Fears are high that the Al-Qaeda linked Shabaab group will seek to disrupt the election by carrying out an attack on the capital.
Somalia's capital Mogadishu was under security lockdown Tuesday, with roads and schools closed and residents urged to remain indoors a day before the country holds a long-delayed presidential election.
Fears are high that the Al-Qaeda linked Shabaab group will seek to disrupt the election by carrying out an attack on the capital. Twin car bombs at a popular hotel left at least 28 dead two weeks ago.
Heavily armed security personnel patrolled the streets of the capital, while several main roads were blocked off with sand berms and residents of the capital were urged by Mayor Yusuf Hussein Jimale to stay indoors.
"My children did not go to school because of the election and my husband who works as a policeman had to stay on duty for the last three days. This thing is taking too long and people would be relieved if they could see an end to this drama," mother-of-four Samiya Abdulkadir said.
President Hassan Sheikh Mohamud is seeking re-election against 21 other candidates, after another dropped out Tuesday.
The troubled Horn of Africa nation, which has not had an effective central government in three decades, had been promised a one-person, one-vote election in 2016.
However political infighting and insecurity, mainly due to Shabaab militants who control swathes of countryside and strike at will in Mogadishu, saw the plan ditched for a limited vote running six months behind schedule.
The delayed electoral process began in October, with 14,025 specially chosen delegates voting for candidates for both parliament and a new upper house. In 2012, only 135 clan leaders chose the MPs who voted for the president.
Repeated delays meant the new lawmakers were only sworn in in December.
In a report on Tuesday, Somalia-based anti-corruption watchdog Marqaati said the elections "were rife with corruption".
- Delays and disillusion -
The tortuous process to elect a president whose remit does not extend beyond the capital and a few regional towns, has left some disillusioned.
"I really don't care who becomes president. We just need to be free to attend to our business," said Qoje Siyad, a Mogadishu day labourer.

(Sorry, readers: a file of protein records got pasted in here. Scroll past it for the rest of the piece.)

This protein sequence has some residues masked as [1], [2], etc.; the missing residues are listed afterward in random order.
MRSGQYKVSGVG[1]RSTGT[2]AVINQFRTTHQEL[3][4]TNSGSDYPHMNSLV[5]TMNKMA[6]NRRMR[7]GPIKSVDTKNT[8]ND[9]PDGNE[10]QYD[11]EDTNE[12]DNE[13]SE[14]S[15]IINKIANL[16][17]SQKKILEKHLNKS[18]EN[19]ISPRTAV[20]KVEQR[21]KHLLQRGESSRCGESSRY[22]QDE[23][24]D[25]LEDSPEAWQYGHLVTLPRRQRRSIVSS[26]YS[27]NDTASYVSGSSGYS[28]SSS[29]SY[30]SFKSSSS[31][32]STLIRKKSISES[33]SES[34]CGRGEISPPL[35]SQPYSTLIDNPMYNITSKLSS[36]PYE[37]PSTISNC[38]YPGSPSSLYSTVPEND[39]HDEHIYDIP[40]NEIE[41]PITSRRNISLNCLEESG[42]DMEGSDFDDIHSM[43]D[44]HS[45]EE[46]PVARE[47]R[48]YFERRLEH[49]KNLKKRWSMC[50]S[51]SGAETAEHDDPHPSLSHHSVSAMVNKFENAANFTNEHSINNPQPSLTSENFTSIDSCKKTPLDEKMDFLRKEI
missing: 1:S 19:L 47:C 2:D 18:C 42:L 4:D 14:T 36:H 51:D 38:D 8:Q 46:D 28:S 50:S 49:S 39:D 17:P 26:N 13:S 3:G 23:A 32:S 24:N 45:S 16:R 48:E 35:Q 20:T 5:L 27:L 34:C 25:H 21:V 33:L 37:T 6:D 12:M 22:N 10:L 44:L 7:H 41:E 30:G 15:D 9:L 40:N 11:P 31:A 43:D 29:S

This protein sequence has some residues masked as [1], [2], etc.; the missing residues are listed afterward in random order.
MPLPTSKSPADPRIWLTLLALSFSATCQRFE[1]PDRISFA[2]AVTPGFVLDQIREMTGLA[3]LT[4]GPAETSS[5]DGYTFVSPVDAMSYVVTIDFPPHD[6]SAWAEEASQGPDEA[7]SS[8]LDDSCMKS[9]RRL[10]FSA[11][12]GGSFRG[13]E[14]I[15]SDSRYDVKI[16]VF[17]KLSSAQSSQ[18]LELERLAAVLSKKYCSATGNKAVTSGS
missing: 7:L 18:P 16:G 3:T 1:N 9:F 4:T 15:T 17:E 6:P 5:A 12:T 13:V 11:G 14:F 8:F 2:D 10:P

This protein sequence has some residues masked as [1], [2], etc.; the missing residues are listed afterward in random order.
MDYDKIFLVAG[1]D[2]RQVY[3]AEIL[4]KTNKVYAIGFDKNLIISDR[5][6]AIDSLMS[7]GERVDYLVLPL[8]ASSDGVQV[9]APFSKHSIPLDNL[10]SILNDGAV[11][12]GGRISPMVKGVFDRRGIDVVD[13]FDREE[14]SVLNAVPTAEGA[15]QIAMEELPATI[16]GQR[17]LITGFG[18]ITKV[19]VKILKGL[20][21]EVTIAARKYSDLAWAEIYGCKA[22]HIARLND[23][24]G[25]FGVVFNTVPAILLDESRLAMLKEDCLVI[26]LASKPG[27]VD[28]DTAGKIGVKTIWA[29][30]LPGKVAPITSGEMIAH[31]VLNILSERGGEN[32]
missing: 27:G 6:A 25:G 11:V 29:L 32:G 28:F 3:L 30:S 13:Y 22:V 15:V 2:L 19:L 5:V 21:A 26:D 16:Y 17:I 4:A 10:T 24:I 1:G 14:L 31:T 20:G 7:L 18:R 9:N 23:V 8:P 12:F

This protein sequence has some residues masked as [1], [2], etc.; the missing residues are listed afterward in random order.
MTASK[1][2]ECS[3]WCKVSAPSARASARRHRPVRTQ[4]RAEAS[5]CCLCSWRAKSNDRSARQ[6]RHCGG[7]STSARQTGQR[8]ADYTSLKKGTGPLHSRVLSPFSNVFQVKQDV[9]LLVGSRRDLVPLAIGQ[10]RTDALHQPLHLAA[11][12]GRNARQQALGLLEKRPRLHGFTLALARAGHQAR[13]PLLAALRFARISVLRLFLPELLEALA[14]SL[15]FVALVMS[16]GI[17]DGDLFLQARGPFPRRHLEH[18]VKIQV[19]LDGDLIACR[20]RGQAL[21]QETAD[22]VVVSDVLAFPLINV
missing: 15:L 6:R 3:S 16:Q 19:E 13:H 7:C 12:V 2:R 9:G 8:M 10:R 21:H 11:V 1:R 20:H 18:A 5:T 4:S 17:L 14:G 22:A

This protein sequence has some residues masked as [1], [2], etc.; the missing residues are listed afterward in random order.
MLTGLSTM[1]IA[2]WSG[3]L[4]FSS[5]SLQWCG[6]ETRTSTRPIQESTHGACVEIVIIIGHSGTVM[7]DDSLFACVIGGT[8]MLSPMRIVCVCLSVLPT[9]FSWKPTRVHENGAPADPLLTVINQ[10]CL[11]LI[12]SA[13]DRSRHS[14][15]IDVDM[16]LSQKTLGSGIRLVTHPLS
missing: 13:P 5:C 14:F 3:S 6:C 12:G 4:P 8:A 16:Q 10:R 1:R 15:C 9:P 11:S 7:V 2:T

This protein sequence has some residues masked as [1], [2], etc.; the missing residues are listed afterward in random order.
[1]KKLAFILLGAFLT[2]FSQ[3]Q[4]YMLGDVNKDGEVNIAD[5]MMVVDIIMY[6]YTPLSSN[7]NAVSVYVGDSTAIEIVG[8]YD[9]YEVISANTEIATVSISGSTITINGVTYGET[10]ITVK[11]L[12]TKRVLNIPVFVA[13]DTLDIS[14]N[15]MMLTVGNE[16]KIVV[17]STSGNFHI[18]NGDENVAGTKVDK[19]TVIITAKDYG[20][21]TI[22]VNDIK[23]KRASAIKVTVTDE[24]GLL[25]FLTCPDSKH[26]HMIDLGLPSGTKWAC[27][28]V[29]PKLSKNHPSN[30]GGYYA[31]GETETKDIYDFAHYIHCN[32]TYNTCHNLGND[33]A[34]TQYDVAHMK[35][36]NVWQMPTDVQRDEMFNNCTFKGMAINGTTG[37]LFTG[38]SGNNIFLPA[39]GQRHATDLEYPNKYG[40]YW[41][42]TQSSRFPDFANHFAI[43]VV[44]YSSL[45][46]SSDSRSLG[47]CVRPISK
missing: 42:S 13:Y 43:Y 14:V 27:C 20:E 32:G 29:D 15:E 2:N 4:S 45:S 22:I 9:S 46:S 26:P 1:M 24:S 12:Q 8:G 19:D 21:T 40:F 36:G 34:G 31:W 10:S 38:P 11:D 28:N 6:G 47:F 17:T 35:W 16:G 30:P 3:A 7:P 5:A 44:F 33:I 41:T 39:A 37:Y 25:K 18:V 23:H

While falling well short of the election that was promised, the process is more democratic than in the past and is seen as a step towards universal suffrage, now hoped for in 2020.
Wednesday's voting will see members of the 275-seat parliament and 54 senators cast ballots inside a hangar within the heavily-guarded airport.
Security sources said commercial flights would not be operating Wednesday.
No candidate is expected to get the two-thirds majority needed for a first-round win, with two further rounds permitted before a winner is declared.
In the absence of political parties, clan remains the organising principle of Somali politics.
The 22 candidates -- all men after the only declared female candidates dropped out -- paid a $30,000 (28,000-euro) registration fee. Few have any serious chance of winning.
One of them is the current president, a 61-year-old former academic and civil society activist from the Hawiye clan.
Also in the running is ex-president Sharif Sheikh Ahmed, a fellow Hawiye and 52-year-old former leader of the Islamic Courts Union which pacified Somalia before being driven out by US-backed Ethiopian troops.
The leading candidates from the Darod clan are Prime Minister Omar Abdirashid Ali Sharmarke, 56, and former premier Mohamed Abdullahi Mohamed 'Farmajo', 55.
Both hold dual nationalities having lived for years in Canada and the US respectively.
- Famine looms again -
The overthrow of president Siad Barre's military regime in 1991 ushered in decades of anarchy and conflict in a country deeply divided along clan lines.
The clan rivalries and lawlessness provided fertile ground for the Shabaab to take hold and seize territory, frustrating efforts to set up a central administration.
The Shabaab has been in decline since 2011 but still launches regular, deadly attacks against government, military and civilian targets in the capital and elsewhere.
Security and overcoming Somalia's adversarial and divisive politics will top the agenda for whoever wins the vote as will dealing with a growing humanitarian crisis.
The UN warned last week of "possible famine" in Somalia as a severe drought has pushed nearly three million people to the edge of starvation.
After two failed rain seasons, aid workers fear a repeat of a 2010-11 drought which left more than 250,000 dead.